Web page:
Third, I keep putting money in the vacation/trip fund even when we don't have anything planned. It is harder during those times to not pull the money when there's overspending elsewhere, but I keep reminding myself that we will have more big trips in the future, and having this category build up will make saving for that future trip much easier once we set our plans, AND it gives us the flexibility to take a spontaneous trip once or twice a year, too, which feels really awesome. 😀

    Good luck with your saving, and have a fabulous trip!

    Reply Like 3
  • Others have addressed "how much" and "where". For making sure you don't steal from your dreams, set up a goal for the category so if it's not funded, or you try to steal from it, it turns color.  That'll help remind "in the moment self" that "future self" really will enjoy this vacation more than the random whatever you're wasting money on now.

    Reply Like 1
    • Cadet Blue Mermaid I love how you phrased that! Our "in the moment self" always sabotages our "future self" doesn't it?! A visual indicator is a small step in making sure you're aware that's happening. 

      Reply Like 1
  • A lot of people are saying to figure out a where and when first and set a goal based on that... but it seems to me that that's the part you're having trouble with...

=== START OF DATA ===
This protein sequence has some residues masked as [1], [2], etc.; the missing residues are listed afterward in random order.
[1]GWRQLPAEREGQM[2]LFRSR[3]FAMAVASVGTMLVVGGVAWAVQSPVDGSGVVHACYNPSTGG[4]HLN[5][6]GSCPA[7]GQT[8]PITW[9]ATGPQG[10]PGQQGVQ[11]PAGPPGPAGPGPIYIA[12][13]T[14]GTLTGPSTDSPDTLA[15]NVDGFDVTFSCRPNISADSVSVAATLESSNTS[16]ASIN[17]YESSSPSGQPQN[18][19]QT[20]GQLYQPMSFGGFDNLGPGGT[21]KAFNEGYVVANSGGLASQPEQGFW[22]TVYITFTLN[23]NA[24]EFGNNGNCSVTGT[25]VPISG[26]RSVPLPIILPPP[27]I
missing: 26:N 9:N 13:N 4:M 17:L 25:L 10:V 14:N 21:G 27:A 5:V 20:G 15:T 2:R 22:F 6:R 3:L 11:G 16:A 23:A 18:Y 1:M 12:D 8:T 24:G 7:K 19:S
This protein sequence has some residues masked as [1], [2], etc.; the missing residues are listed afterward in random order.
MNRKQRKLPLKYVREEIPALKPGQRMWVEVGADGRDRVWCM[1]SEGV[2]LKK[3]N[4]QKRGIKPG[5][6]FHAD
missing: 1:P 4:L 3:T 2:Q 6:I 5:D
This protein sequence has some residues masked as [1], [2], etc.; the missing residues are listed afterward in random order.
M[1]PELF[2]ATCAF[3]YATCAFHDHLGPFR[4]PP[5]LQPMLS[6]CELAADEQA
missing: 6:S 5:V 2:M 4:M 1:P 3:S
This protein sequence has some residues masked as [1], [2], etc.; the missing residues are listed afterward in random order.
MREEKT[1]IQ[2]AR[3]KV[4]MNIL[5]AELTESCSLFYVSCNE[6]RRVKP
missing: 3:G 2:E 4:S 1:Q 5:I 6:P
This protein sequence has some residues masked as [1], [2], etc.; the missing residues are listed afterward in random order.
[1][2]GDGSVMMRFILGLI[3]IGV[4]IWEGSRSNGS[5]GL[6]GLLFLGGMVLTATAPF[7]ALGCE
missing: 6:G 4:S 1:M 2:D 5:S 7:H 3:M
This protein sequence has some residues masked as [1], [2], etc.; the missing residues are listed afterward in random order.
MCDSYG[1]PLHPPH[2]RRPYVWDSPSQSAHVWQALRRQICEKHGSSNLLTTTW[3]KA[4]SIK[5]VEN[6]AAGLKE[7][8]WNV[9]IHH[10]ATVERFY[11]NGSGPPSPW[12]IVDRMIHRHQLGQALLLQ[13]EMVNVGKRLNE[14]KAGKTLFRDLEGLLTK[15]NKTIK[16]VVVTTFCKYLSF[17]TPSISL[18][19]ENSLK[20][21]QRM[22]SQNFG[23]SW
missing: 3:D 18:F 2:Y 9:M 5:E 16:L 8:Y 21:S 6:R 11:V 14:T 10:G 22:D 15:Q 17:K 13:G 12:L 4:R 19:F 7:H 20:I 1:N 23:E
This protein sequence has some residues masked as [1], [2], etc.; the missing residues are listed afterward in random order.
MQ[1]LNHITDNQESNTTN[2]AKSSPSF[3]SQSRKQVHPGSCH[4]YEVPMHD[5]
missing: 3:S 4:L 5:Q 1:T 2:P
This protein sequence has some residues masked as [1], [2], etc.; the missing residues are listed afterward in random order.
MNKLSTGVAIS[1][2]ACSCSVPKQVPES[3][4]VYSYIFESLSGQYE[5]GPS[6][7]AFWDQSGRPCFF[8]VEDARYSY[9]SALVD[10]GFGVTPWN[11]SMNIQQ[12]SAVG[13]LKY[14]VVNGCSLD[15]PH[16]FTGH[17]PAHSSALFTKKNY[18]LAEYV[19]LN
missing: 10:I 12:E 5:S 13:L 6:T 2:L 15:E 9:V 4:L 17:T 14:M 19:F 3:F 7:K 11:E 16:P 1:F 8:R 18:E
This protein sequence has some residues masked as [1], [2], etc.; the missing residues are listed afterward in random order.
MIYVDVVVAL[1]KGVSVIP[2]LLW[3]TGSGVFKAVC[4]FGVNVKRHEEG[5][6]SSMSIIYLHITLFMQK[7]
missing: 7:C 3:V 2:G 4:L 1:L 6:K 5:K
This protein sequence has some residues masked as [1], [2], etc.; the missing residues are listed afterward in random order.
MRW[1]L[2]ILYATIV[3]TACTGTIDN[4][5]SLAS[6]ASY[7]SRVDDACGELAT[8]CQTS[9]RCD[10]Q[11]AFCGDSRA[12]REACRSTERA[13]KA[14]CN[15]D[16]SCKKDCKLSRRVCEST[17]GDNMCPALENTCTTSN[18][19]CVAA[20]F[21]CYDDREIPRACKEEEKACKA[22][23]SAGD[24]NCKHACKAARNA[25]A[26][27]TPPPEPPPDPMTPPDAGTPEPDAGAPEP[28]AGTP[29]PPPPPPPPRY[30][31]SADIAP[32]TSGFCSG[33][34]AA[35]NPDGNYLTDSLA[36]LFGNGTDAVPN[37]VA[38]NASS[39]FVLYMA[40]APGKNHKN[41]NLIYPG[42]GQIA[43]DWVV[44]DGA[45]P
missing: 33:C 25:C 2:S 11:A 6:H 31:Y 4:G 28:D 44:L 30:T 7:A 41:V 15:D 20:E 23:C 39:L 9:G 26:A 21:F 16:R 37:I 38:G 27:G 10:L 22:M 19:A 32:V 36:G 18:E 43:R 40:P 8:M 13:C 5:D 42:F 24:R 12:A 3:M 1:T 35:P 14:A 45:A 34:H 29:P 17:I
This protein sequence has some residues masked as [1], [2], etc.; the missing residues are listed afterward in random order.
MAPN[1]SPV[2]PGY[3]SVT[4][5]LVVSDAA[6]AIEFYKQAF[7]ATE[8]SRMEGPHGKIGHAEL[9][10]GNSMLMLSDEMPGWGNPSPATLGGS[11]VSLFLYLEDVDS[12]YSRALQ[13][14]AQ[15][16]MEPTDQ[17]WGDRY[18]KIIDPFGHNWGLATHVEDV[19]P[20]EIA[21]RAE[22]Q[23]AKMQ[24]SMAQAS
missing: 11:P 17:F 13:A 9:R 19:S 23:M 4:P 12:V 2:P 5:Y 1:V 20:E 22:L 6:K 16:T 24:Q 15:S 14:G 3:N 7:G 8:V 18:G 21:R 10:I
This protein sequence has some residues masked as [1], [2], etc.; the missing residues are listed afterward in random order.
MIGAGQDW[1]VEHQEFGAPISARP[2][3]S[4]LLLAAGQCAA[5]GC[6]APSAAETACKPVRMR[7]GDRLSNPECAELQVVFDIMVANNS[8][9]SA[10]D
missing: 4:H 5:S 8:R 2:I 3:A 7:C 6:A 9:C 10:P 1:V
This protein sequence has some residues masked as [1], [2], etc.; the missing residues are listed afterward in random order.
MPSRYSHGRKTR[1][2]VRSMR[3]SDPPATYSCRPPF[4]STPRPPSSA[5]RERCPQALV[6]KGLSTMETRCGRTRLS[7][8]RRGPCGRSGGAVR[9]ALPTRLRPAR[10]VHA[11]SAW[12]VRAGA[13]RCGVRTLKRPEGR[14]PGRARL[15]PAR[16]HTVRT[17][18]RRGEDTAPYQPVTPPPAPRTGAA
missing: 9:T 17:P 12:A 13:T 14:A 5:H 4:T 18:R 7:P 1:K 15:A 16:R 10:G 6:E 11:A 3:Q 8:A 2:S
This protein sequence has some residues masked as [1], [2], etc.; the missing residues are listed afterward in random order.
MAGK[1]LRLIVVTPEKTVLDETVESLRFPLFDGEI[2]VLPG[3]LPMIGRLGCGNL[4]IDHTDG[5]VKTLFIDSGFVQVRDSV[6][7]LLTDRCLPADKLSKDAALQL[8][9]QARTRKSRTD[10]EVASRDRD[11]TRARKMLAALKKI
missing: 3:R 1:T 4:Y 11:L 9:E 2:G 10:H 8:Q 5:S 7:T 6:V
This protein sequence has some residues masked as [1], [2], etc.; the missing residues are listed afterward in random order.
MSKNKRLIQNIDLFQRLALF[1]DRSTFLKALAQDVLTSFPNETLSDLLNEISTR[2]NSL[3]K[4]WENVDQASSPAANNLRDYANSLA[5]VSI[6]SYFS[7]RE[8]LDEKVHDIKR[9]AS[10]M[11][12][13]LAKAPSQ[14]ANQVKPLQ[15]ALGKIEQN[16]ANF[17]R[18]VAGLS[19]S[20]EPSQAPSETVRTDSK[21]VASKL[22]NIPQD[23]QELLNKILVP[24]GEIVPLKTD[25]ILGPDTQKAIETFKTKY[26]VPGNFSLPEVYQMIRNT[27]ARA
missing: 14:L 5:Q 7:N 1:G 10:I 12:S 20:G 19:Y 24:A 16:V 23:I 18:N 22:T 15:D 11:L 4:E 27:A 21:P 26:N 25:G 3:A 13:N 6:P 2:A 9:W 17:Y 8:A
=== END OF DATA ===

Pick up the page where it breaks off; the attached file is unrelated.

My advice, the way I usually budget for travel, is to just have a basic "travel" category group and add a basic "travel" sub-category that you add the money to. By creating a 'group' for it, you can hide it when you're not actively adding to it- so you don't see that money while you're moving other stuff around. Figure out how much you can afford to put in there monthly/weekly/whatever, and then throw extra money at it when you can. Once you've built up a pretty good amount, then you can start researching destinations and budgeting out to set goals. 

    :)

    Reply Like 3
  • Jonathan Stapley  Hi Jono  I have a master heading for holidays. Within that there is a general holiday category and also 3-4 specific categories which I use once i have decided on booking a particular trip. I can easily transfer money from 1 category to another once I have chosen a trip.

    Reply Like 1